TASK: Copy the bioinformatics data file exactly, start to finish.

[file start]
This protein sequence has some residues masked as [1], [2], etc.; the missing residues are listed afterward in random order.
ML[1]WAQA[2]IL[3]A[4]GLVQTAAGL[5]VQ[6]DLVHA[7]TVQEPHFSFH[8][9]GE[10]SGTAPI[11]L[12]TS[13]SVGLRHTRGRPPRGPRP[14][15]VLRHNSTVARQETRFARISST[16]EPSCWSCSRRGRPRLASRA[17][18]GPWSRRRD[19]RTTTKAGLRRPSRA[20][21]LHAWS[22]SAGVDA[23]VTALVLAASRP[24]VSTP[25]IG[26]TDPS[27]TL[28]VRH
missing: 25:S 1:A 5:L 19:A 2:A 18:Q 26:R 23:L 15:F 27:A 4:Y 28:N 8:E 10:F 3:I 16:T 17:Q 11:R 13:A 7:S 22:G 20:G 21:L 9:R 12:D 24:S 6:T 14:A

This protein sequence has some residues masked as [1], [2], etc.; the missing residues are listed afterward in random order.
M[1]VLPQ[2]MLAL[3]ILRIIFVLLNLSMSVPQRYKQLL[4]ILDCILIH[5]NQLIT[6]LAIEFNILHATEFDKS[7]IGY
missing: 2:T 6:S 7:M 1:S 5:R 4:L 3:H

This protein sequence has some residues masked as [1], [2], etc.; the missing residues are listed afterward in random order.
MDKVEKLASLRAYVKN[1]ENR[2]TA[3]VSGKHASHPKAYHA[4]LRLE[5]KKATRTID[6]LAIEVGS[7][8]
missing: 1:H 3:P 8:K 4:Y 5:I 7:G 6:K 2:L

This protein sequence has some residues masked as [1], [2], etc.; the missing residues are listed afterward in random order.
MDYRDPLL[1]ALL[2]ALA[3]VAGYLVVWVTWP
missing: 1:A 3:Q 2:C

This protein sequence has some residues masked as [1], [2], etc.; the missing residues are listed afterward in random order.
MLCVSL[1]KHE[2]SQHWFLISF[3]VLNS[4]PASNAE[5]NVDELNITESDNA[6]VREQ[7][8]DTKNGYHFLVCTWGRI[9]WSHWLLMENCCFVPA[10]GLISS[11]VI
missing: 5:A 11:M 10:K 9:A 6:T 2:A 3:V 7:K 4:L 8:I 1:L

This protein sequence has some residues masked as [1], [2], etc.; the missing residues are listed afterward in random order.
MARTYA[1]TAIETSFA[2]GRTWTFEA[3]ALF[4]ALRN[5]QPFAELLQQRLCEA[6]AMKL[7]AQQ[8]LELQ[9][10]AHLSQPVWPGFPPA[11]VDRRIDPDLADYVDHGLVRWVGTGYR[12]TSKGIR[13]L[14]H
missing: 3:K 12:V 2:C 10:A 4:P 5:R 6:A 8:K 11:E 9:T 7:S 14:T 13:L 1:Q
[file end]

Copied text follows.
This protein sequence has some residues masked as [1], [2], etc.; the missing residues are listed afterward in random order.
ML[1]WAQA[2]IL[3]A[4]GLVQTAAGL[5]VQ[6]DLVHA[7]TVQEPHFSFH[8][9]GE[10]SGTAPI[11]L[12]TS[13]SVGLRHTRGRPPRGPRP[14][15]VLRHNSTVARQETRFARISST[16]EPSCWSCSRRGRPRLASRA[17][18]GPWSRRRD[19]RTTTKAGLRRPSRA[20][21]LHAWS[22]SAGVDA[23]VTALVLAASRP[24]VSTP[25]IG[26]TDPS[27]TL[28]VRH
missing: 25:S 1:A 5:L 19:A 2:A 18:Q 26:R 23:L 15:F 27:A 4:Y 28:N 8:E 10:F 3:I 16:T 17:Q 11:R 13:A 7:S 22:G 20:G 21:L 9:R 12:D 24:S 6:T 14:A

This protein sequence has some residues masked as [1], [2], etc.; the missing residues are listed afterward in random order.
M[1]VLPQ[2]MLAL[3]ILRIIFVLLNLSMSVPQRYKQLL[4]ILDCILIH[5]NQLIT[6]LAIEFNILHATEFDKS[7]IGY
missing: 2:T 6:S 7:M 1:S 5:R 4:L 3:H

This protein sequence has some residues masked as [1], [2], etc.; the missing residues are listed afterward in random order.
MDKVEKLASLRAYVKN[1]ENR[2]TA[3]VSGKHASHPKAYHA[4]LRLE[5]KKATRTID[6]LAIEVGS[7][8]
missing: 1:H 3:P 8:K 4:Y 5:I 7:G 6:K 2:L

This protein sequence has some residues masked as [1], [2], etc.; the missing residues are listed afterward in random order.
MDYRDPLL[1]ALL[2]ALA[3]VAGYLVVWVTWP
missing: 1:A 3:Q 2:C

This protein sequence has some residues masked as [1], [2], etc.; the missing residues are listed afterward in random order.
MLCVSL[1]KHE[2]SQHWFLISF[3]VLNS[4]PASNAE[5]NVDELNITESDNA[6]VREQ[7][8]DTKNGYHFLVCTWGRI[9]WSHWLLMENCCFVPA[10]GLISS[11]VI
missing: 5:A 11:M 10:K 9:A 6:T 2:A 3:V 7:K 4:L 8:I 1:L

This protein sequence has some residues masked as [1], [2], etc.; the missing residues are listed afterward in random order.
MARTYA[1]TAIETSFA[2]GRTWTFEA[3]ALF[4]ALRN[5]QPFAELLQQRLCEA[6]AMKL[7]AQQ[8]LELQ[9][10]AHLSQPVWPGFPPA[11]VDRRIDPDLADYVDHGLVRWVGTGYR[12]TSKGIR[13]L[14]H
missing: 3:K 12:V 2:C 10:A 4:P 5:R 6:A 8:K 11:E 9:T 7:S 14:T 13:L 1:Q